On Wednesday, Feb. 10, Theater of War Productions hosted a free virtual workshop for residents of Knox County and affiliates of Kenyon College. The company presents readings of Greek tragedies with contentious themes, followed by audience discussions around them. Due to the COVID-19 pandemic, it has recently adapted to the virtual format, and established its virtual residency at Kenyon in the fall.
Last semester, the company put on two virtual plays: Antigone in Ferguson, which introduced the company to Kenyon students, and The Book of Job, which starred Bill Murray alongside Mount Vernon Mayor Matthew Starr. Following each showing, Bryan Doerries, the artistic director of Theater of War Productions, facilitated a panel discussion among select members of the Knox County and broader Ohio communities.
Doerries commenced the workshop with an introduction of one of Sophocles’ three Theban plays, Oedipus at Colonus. Doerries is currently translating the play from Greek and will present the final product later on in the semester. To get feedback on the work, Doerries organized a group of five Ohio residents to participate in a panel discussion after the reading. Subsequently, viewers were asked to give their insight using Zoom’s raise hand feature.
Oedipus at Colonus touches on current political themes such as homelessness, asylum seekers and immigration. As Oedipus enters the village of Colonus, he sits down, but is immediately confronted by a villager and asked to leave. The chorus enters and interrogates Oedipus about his background and identity. At one point, the chorus says to Oedipus, “It seems best to me that the people who rule this land should decide what to do with you.”
After the reading of Oedipus at Colonus by established actors — including Moses Ingram of The Queen’s Gambit and Frankie Faison of The Wire — Doerries began the discussion by asking the panel, “What resonated with you?” An intense, 45-minute-long conversation ensued, leaving no time to hear input from the audience. Instead, the audience was directed to fill out a survey asking about specific issues they would like to hear addressed through Theater of War Productions’ model, and if they had any suggestions for texts to be performed which frame the aforementioned issues.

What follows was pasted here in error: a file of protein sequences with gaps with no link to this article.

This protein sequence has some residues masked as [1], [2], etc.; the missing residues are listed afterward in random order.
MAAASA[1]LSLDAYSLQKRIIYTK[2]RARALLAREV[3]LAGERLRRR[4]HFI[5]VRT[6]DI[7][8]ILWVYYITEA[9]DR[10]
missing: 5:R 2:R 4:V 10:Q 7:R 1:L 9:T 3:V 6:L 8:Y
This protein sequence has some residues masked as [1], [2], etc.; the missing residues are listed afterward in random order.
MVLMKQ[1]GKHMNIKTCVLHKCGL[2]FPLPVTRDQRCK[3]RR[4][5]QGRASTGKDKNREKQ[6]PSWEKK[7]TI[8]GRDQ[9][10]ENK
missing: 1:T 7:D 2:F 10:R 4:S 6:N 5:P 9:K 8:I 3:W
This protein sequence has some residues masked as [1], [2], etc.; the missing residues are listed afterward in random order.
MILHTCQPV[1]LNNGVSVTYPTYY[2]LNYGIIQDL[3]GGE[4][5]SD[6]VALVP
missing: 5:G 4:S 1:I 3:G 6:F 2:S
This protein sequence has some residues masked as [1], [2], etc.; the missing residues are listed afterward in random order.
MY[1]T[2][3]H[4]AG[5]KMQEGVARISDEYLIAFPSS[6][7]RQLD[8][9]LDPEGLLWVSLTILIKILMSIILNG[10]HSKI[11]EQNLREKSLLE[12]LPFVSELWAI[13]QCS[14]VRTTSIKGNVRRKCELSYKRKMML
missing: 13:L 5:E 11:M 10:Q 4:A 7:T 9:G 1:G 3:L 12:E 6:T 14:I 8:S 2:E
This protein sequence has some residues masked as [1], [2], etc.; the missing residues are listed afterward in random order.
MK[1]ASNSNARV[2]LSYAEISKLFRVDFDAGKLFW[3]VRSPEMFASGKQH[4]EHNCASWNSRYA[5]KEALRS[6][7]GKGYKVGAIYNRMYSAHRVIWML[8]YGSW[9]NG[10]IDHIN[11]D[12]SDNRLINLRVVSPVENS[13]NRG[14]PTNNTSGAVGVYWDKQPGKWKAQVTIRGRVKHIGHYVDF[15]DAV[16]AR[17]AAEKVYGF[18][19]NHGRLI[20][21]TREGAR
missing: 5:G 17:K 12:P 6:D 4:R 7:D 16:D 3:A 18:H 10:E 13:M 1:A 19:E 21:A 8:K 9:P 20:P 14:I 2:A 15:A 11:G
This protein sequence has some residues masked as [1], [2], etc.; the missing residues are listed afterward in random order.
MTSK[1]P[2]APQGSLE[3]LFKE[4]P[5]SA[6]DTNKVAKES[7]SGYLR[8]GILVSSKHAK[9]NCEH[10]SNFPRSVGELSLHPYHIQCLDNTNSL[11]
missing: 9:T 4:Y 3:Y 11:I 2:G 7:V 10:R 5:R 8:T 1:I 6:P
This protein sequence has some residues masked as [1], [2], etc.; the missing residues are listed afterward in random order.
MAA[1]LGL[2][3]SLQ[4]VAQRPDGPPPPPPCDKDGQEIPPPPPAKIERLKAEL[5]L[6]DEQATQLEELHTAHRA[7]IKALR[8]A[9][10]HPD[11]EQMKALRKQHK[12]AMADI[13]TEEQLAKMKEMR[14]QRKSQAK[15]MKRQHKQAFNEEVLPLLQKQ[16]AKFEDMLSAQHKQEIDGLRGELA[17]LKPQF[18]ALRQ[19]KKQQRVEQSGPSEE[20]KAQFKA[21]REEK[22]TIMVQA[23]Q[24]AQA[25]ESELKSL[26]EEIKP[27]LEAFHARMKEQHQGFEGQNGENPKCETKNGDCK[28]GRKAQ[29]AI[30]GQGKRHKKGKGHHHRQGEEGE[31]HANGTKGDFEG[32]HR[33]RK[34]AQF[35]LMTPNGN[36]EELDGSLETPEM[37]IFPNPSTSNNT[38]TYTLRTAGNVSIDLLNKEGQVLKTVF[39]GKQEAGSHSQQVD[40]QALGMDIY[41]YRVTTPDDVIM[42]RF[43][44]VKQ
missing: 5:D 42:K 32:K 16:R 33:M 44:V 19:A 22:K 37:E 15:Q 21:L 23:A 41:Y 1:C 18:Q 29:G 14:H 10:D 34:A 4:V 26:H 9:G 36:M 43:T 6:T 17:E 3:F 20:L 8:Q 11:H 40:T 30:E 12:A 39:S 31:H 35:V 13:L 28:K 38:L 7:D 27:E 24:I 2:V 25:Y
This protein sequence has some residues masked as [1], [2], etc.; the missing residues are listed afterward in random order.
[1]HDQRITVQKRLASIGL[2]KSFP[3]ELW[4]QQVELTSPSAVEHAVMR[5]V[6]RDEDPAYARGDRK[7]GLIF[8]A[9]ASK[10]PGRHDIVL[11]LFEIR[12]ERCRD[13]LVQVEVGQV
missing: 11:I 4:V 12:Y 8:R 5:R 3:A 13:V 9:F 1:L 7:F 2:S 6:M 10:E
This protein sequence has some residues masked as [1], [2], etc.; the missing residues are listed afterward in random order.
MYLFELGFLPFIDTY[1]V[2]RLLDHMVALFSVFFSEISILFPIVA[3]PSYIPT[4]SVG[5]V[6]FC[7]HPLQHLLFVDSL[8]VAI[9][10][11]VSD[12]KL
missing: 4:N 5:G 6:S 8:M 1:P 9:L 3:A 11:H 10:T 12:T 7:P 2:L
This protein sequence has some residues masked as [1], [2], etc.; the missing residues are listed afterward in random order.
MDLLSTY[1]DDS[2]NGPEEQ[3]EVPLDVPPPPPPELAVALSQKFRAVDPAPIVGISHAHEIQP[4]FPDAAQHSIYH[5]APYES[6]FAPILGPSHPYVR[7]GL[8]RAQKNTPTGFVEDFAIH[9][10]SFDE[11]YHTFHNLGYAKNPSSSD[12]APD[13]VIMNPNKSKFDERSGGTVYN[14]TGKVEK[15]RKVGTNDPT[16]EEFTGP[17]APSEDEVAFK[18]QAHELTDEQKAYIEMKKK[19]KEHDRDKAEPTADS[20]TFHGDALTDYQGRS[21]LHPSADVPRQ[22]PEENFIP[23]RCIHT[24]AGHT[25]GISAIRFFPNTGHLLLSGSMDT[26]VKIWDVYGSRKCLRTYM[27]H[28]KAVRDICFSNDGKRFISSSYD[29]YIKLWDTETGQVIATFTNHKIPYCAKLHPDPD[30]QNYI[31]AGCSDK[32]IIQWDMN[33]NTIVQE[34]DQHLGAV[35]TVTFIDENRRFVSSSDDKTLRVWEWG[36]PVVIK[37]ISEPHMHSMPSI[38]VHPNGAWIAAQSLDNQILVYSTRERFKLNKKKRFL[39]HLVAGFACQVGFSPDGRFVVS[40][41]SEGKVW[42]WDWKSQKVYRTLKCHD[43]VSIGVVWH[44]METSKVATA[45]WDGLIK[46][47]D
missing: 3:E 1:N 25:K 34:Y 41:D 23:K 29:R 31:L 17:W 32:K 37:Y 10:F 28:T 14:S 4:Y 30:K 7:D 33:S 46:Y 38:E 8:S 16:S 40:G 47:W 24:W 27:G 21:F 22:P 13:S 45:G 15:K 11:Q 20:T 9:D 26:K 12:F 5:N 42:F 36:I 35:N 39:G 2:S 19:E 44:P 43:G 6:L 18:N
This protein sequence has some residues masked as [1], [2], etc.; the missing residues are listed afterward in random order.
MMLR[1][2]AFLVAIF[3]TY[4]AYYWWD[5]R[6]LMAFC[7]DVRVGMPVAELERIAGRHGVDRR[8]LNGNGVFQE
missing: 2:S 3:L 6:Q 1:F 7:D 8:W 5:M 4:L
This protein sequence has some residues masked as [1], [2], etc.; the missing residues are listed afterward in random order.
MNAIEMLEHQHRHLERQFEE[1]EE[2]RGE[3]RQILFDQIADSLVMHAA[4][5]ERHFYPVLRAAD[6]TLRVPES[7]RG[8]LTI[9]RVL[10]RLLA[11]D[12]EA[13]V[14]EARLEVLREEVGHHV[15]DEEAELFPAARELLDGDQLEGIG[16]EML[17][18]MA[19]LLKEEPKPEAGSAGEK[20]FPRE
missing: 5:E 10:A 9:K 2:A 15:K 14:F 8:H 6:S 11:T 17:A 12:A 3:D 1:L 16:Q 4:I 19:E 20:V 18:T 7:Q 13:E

“We want to ask who the audience is, what do they need that a specific type of theatrical intervention might achieve and what texts would serve that?” Doerries said in an interview with the Collegian. The company aims to shape each production and subsequent discourse around issues that are relevant to the target audience. In this case, that audience is Knox County.
Audience members are invited to contribute to the final showcase of Oedipus at Colonus in whatever capacity they feel comfortable. This can mean being an audience curator, an actor in the online show, working behind the scenes or just attending one meeting about the final show, which is set to premiere in May.
“People who are interested in how our model works — whether they’re activists, or they’re theater practitioners, or they’re classics students, or they’re concerned citizens, or writers, or storytellers — [are] thinking about how our approach to using storytelling to achieve social impact works,” Doerries said.